How a poor Bangladeshi woman became a community role model

Author: 
SHEHAB SUMON
Sat, 2018-01-13 00:39
ID: 
1515782415041421000

In the highly conservative, poor district of Kurigram in northern Bangladesh, Swapna Rani, 32, has risen from poverty by becoming an auto-rickshaw driver.
“There was a time when I couldn’t even provide two meals a day for my children. For years, there were no new clothes for us. But now things have changed. Now I don’t need to fight poverty like that,” she told Arab News.
A mother of two, she got married at a very early age. Her husband Ratan Chandra Barman disappeared soon after the birth of their second child.
She now raises her 13-year-old daughter Radha Rani and 11-year-old son Hridoy Chandra Barman as a single parent.
“Although it was very tough, I was still optimistic that someday I’d come out of poverty,” Swapna said.
“I got the chance two years back when our local Union Parishad Chairman Aminul Huq offered the village women the opportunity to become auto-rickshaw drivers in the locality. I instantly took the offer, and now my monthly income is around 40,000 taka ($500),” she added.
“Initially, people were reluctant to sit in my three-wheeler since I’m a female driver. They feared an accident, thinking I might not be able to drive the rickshaw properly,” she said.
“I’d assure them that they’d experience a safe and comfortable ride with me. After a few days the locals felt confident, and now the commuters enjoy my driving.”
Swapna’s income covers her children’s education, which costs around 3,000 taka per month. Her daughter feels proud that her mother is a role model in the community.
“My mother initiated something extraordinary that other women couldn’t think of before her,” Radha said.
“Now she can provide us with proper food, education, clothes and medicines. This was unthinkable two years ago.”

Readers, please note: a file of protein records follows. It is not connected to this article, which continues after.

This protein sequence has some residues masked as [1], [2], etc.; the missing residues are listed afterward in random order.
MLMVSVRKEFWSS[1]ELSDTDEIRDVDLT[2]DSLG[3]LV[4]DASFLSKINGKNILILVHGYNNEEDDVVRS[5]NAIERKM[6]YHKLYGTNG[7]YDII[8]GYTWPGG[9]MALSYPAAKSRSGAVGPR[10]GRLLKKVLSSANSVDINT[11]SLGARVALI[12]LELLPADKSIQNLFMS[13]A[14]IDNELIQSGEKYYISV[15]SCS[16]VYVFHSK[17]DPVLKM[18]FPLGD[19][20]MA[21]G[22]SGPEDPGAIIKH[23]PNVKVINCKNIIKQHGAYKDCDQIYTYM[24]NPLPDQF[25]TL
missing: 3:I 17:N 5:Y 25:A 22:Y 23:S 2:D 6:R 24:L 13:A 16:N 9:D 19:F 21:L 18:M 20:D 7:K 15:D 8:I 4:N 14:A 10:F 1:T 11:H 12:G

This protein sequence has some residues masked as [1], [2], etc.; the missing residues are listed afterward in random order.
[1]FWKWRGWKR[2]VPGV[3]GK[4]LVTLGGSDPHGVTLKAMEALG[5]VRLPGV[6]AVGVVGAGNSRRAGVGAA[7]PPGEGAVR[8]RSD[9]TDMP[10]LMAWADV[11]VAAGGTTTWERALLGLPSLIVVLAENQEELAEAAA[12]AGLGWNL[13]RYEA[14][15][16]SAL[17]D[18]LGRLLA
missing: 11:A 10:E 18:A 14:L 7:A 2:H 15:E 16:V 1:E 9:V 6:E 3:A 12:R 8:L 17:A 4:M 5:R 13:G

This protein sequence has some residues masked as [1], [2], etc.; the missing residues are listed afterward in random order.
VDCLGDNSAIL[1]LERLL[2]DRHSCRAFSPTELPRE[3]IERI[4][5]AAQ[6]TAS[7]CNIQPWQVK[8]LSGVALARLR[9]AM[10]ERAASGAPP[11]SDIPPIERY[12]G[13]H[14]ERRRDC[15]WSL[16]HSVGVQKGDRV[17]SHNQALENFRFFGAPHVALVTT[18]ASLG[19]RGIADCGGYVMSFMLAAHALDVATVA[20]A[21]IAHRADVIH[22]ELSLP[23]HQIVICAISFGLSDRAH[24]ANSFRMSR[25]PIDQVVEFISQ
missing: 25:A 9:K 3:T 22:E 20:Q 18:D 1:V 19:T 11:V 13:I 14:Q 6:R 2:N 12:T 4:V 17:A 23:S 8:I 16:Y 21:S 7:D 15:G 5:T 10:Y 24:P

Swapna’s mother Sabitri Rani, 70, said her daughter “has become an example in our society. Her unconventional efforts have given us a different identity and a very good source of income.”
When asked about future aspirations, Swapna replied: “My next plan is to buy a pick-up van since there are so many auto-rickshaws on the street nowadays.”
She added: “A pick-up van will increase my income, and I’ve decided to have a female helper from the community as my assistant.”
Huq said: “Swapna became an icon for our locality, inspiring others with her success. Now many women are planning to come out of their homes and take up this kind of income-generating activity.”
He added: “At the beginning, we marked Swapna’s auto-rickshaw as only for women passengers. That’s why society leaders didn’t react negatively. Later they got used to seeing a female driver, and now everyone is riding with her.”
Dr. ASM Amanullah, professor of sociology at Dhaka University, said: “It’s an example that if mainstream society helps, women in developing countries can elevate their position in their communities both financially and socially.
He added: “Women in rural areas of Bangladesh are more progressive than their counterparts in urban areas. We should ensure equal opportunities and extend our support, mostly financial, so they can initiate their own ventures.”
Amanullah said: “Swapna’s success shows that we can empower our 80 million womenfolk if we extend a little support to them.”

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